Broker networks comprise several small commercial insurance brokers, all of which share resources, assets and market opportunities between them. In its ideal form, this is considered to be a beneficial model for companies that choose to join one of these networks, with many of them advertising better commissions for individual brokers and service conditions for the companies as a whole; however, adhesion to this type of network remains uneven between countries.

Consolidated Brokers

Consolidated commercial insurance brokers result from one company assimilating, buying out or otherwise consolidating any number of smaller ones, in similar fashion to a corporate merger. At one point, these types of companies were the most common type of commercial insurance brokers in certain markets, with consolidations happening as frequently as once a week. The practice has significantly lost steam since then, however, mainly due to the fact that the exact benefits to be reaped from consolidation processes are not always clear. This has caused many brokers to sour on the practice, and much like insurer-owner brokers, it is thought that this type of brokerage firm may lose even more ground in years to come.

Independent Brokers

The fourth and final type of brokerage firm are independent brokers, that is, brokers which are not associated with either of the three types described earlier in this article. These tend to be smaller, often family or owner-run companies, with smaller and more personalised client bases, and frequently focused on more specialised or less explored areas of the field. Customers resorting to an independent broker can expect a more personalised service, with a higher rate of face-to-face interactions and more time devoted to each case. This type of company is less prevalent in the modern landscape than any of the previously listed ones, but there are still a few independent commercial insurance brokers left, and they tend to attract a small yet loyal customer base.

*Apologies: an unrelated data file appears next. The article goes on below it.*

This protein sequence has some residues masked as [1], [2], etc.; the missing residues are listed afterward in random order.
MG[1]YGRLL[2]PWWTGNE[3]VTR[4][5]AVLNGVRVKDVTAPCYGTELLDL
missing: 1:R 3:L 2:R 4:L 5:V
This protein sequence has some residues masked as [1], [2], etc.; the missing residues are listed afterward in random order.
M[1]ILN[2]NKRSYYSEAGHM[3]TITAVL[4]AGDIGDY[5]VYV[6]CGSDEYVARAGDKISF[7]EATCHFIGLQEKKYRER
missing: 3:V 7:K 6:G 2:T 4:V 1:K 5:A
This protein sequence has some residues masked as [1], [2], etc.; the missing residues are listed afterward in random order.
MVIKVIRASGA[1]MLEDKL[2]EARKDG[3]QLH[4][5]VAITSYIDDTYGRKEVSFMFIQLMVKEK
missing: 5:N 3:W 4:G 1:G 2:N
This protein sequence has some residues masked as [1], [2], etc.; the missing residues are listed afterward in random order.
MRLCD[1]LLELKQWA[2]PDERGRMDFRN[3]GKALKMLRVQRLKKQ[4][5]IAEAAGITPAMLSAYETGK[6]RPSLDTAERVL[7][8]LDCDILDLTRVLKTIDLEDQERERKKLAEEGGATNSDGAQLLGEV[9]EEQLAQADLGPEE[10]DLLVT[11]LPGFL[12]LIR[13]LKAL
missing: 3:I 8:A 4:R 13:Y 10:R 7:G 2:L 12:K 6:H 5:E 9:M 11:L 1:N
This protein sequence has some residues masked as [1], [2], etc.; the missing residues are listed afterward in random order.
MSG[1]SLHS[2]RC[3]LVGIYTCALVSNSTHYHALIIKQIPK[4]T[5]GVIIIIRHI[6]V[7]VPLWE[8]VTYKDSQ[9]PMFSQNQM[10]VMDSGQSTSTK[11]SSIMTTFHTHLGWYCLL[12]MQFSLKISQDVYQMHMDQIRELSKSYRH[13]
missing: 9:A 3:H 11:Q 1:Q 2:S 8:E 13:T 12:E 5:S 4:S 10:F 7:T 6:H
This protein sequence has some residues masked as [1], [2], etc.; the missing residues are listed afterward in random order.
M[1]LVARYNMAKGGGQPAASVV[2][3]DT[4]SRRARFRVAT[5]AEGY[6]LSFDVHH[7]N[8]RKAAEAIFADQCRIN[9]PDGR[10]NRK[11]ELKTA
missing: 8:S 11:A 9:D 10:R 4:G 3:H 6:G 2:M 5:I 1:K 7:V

These are, in broad strokes, the main types of commercial insurance brokers available to customers. It is, therefore, up to each individual to work out which business configuration would be most suitable to their specific needs, in order to avoid disappointment down the road.